Gilded Serpent presents...

Veiling in the Desert

Moving to Egypt to Study Bedouin Dance, Culture, and Language
…and Maybe to Buy a Camel!

Shema performs for the Bedouin

by Shema
written February 8th, 2012
posted February21, 2012

I was a little nervous about dancing in front of the Bedouin musicians. Although I had been itching to get up and dance all evening, a fear of causing offense or of behaving inappropriately in some way had stopped me from asking. Finally though, it was too much and at the first hint that they were happy to play for me, I leapt up and flung my scarf around my hips. Internally at least…in reality, I slowly rose to my feet with slightly shaky legs and took as long as possible to tie my scarf whilst I tried to remind my body to breathe and dealt with the fact that all of a sudden I could only remember 2 moves.

Even after 12 years of dancing, the nerves never fail to make an appearance! It was an incredible night though: dancing on hand-woven carpets under a Bedouin tent by the edge of the Red Sea;  a myriad of stars glittering above; clapping from the audience of Bedouin and European tourists, the tea flowing freely; the smoke from the fire drifting into my eyes when I danced on the left-hand side; my head brushing the woollen roof every time I stood up straight; my toes getting caught in the rugs when I attempted to turn…ah yes, the glamorous life of a dancer!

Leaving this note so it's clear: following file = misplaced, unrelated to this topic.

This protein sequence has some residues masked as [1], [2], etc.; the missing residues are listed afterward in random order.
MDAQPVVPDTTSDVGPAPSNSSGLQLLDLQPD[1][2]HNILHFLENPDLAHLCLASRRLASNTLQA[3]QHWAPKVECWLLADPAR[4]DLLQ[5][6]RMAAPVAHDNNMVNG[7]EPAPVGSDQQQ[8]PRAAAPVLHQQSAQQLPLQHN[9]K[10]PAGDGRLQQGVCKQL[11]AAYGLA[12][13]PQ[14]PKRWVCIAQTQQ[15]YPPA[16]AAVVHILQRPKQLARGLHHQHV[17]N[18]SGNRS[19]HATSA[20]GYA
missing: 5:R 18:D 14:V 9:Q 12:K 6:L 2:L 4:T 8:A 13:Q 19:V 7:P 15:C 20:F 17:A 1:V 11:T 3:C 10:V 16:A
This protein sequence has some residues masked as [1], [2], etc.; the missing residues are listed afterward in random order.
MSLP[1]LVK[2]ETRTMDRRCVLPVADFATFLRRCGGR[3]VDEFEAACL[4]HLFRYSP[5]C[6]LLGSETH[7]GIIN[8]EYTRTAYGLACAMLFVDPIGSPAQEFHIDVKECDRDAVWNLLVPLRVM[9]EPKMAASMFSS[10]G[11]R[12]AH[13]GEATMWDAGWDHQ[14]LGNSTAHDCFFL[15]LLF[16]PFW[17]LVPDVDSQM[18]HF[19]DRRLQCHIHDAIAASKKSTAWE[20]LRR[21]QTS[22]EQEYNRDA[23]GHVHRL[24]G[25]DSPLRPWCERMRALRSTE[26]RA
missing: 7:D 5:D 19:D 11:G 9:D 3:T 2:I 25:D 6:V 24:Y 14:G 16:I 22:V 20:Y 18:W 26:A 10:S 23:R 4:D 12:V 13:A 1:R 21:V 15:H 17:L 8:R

As the night wound down and people drifted off to bed, I stayed and quietly danced to myself in a corner, wrapped in my Moroccan Jellabah (it gets cold in the desert in November!), gently exploring the music without an audience. Or so I thought. After a while, I was called over to the fire by one of my students who had been talking to a young Tarabin Bedouin who has grown up in the camp with Europeans, speaking five languages fluently and switching seamlessly between two very different cultures. He asked me “What are you dancing?”, “Bedouin dance” said I. “No, no, no! That’s not Bedouin dance” said the boy with a laugh, “that is bellydance;  Egyptian dance”. I confess to feeling a moment of complete panic. So what exactly had I been learning in the UK? We spoke a little more as, although feeling naturally defensive, I was more intrigued to find out where the divergence in information or style had occurred. We eventually came to the conclusion that the style I had learned was probably from the North, around Cairo, where the young women are more heavily influenced by Egyptian dances; although he himself had never witnessed it.